Pai is one of those tours that are definitely worth a visit if you are staying in Chiang Mai. I had a weekend there recently and I particularly enjoyed it.
From Chiang Mai the road is relatively long. You can take a red cab from the Arcade bus station for a mere 70 baht ride. If you have the possibility it is better to rent a car to circulate a little around once at destination. The road is long and especially tortuous, Pai being nestled in the middle of the mountains. It is also one of the few places where it can be cold winter in Thailand. In October however, no need to bring a sweater!
A small town that looks like a big village
The city itself is nice, compact enough to be walked on and rather quiet. The panorama is particularly attractive. The surrounding mountains are all opportunities for escapades. In the evening for example, the view is superb from Pai Canyon. It’s packed with tourists, but superb. Many hot springs provide an ideal setting for a pleasant break by splashing in sulphurous hot water. This type of activity would be ideal at night but the only option to bypass the opening hours is to rent a bungalow with its own private hot spring.
A bungalow in the center, quiet, in a small corner of nature, 300 baht for a person 400 for two. It is a perfect option for a quiet night in the heart of the city. Obviously at this price it is not the luxury but for a short stay is perfect.
We eat very well in the North of Thailand and Pai confirms it. The offer of vegans is particularly provided. Gluten allergic people will also find a wide selection of dishes to their liking. These regional specialties are of course adapted to Pai’s clientele: cool neo-hippies, authentic ones that have survived hidden here for 60 years, white rastas (a species almost extinct from the rest of the planet), gurus, converts … In short there is a way to laugh. For breakfast, if you like croissants, I recommend the Pai Paris French Bakery.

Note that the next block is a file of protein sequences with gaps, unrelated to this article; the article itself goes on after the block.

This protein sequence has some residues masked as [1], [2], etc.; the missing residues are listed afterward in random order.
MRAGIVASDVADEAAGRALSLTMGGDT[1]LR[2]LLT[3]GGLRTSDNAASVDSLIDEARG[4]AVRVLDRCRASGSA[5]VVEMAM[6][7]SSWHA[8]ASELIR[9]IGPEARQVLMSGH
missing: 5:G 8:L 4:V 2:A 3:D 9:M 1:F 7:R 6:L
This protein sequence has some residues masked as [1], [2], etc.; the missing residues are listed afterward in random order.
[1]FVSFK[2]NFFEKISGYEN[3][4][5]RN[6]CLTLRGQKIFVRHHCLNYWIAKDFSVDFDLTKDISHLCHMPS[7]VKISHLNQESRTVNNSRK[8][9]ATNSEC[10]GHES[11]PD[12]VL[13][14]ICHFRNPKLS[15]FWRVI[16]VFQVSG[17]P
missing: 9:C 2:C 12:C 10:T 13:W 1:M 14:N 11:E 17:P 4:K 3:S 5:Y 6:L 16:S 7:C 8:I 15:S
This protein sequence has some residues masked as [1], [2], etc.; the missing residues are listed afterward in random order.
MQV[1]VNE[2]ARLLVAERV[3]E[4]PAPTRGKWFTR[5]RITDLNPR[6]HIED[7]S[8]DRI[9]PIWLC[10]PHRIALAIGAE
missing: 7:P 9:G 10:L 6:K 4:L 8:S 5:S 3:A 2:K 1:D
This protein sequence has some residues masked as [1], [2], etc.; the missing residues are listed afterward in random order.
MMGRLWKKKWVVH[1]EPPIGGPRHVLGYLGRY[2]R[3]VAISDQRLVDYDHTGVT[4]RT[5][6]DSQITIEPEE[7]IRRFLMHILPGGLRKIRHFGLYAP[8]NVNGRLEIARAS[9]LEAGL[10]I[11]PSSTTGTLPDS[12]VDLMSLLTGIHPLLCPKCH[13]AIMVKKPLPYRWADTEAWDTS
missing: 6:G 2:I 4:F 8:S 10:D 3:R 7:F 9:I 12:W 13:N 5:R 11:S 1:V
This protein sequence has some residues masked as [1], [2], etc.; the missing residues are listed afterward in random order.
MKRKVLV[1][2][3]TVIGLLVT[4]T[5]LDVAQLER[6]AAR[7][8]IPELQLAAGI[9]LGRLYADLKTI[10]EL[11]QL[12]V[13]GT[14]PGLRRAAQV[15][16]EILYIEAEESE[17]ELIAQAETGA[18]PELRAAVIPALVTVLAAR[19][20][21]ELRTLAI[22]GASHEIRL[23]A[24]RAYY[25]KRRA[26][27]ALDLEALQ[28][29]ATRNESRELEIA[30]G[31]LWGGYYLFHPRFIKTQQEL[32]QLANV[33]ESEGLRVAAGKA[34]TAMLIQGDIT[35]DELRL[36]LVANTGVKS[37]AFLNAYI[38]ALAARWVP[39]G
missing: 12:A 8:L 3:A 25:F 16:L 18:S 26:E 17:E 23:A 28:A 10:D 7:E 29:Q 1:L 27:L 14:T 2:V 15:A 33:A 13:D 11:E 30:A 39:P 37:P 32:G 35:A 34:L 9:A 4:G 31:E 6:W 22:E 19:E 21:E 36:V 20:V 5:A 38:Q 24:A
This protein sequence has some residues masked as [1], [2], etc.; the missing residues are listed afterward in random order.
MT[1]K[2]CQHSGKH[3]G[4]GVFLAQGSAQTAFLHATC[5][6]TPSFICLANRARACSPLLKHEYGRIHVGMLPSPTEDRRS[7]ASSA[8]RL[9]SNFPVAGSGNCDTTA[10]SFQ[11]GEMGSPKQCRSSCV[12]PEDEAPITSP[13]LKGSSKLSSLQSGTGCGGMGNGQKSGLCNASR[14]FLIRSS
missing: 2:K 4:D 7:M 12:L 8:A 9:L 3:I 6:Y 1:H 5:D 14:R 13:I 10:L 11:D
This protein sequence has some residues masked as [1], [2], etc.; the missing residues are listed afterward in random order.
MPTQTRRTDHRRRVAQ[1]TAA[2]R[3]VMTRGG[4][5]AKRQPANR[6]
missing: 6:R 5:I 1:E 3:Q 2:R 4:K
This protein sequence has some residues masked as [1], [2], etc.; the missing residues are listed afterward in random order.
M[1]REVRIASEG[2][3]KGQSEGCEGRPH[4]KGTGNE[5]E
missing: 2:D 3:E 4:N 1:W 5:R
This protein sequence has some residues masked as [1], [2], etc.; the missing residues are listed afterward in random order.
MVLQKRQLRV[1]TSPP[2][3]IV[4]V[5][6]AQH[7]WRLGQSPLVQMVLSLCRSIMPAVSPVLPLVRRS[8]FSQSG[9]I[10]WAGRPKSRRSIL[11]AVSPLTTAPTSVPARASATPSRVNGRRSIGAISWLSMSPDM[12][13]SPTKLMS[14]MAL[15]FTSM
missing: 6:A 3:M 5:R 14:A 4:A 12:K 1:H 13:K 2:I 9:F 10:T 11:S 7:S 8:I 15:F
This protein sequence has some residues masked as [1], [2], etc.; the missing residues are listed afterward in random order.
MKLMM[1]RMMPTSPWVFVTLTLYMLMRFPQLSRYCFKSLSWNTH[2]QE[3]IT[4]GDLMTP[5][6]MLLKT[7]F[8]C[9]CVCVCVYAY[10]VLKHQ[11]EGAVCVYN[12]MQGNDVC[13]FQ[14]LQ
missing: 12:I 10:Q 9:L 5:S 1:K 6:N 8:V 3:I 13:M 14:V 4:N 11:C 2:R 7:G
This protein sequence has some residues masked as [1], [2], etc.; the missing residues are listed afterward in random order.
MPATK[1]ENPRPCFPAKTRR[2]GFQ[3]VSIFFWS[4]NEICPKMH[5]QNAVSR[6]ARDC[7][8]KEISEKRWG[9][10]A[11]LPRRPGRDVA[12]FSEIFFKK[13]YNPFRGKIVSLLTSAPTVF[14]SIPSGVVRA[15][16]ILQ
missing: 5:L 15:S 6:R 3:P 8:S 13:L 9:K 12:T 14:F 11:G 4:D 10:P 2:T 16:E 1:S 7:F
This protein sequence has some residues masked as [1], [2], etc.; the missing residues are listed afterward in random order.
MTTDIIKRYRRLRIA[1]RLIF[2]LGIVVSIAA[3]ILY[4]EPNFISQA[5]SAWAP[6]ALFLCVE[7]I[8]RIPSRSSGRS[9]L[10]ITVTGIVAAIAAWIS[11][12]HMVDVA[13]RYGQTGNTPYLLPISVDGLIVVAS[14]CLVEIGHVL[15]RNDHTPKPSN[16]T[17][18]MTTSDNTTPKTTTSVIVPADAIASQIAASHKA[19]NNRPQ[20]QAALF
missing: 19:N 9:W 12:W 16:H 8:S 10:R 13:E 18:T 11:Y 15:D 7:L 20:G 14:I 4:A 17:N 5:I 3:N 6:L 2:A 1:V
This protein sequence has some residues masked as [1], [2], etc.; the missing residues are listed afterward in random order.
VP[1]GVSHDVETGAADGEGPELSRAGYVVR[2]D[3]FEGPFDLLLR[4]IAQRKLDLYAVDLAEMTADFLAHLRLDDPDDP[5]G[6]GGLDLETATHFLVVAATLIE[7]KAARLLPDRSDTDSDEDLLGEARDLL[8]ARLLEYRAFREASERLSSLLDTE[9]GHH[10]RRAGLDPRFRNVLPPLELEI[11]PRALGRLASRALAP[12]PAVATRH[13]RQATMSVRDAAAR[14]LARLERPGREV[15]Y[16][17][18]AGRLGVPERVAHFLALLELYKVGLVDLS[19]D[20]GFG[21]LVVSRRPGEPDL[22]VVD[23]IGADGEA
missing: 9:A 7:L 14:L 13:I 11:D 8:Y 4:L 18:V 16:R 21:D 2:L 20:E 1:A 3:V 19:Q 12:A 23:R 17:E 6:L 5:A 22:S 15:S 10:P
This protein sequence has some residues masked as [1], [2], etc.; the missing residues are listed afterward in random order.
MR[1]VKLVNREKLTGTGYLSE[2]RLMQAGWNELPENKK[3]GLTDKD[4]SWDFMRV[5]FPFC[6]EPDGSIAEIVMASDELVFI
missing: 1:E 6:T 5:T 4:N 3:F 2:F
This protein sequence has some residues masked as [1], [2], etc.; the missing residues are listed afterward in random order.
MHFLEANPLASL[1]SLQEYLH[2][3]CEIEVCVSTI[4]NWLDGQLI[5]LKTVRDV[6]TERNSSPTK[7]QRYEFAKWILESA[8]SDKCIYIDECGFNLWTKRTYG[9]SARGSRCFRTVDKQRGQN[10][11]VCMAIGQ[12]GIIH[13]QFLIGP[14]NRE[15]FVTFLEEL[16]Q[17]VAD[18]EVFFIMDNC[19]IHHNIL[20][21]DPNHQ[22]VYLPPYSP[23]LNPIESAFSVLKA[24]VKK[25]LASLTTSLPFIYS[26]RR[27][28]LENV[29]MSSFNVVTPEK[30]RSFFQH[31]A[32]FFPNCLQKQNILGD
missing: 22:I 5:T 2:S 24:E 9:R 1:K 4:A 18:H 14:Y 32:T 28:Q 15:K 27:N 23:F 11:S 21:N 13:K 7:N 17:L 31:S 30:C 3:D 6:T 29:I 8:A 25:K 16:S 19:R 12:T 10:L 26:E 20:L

A well-developed nightlife
Start the evening with a little tour at the night market. It is a nice tourist market with food stands for Westerners and typical souvenirs of Pai: djembes, didgeridoos, shiloms, water pipes, harem pants, Bob Marley or mushroom that makes you laugh t-shirts… not to mention the classic elephant trousers . The most advanced are already equipped with several accessories found in one of the many thrift stores in Chiang Mai. Once dressed in local attire, these soul-seeking souls are looking for spiritual elevation, usually heading to a bar, like Backpackers Paradise, for example. This bar really bears his name. A few clusters of Western youth gather under the pale glow of white neon lights. They are not weak-eyed petty-bourgeois who need a subdued light like that found in just about every other bar. They have the courage to slummer in a bar where concrete and neon predominate. What matters most to them is the sense of community. Moreover, in a perspective of sharing and love of art some English-speaking customers with cleverly crafted looks gave us a little demonstration of hip-hop. That’s when I started to wonder if it was school holidays and whether their parents knew where their offspring were. Should I take one or two photos and alert their families? But no, after all I too am open-minded!
A good option for a digital nomad?
Yes, outside of the winter which is too cold and the burning season which is worse than everywhere else, since it is precisely in the surrounding countryside that the fires are lit. On the other hand, the relaxed life and the bucolic setting are particularly enchanting. For a few months it is a city that can be much more pleasant than Chiang Mai for example: more nature, less noise, a fun local population … and all the advantages of the city: good internet coverage, food and accommodation easy and cheap.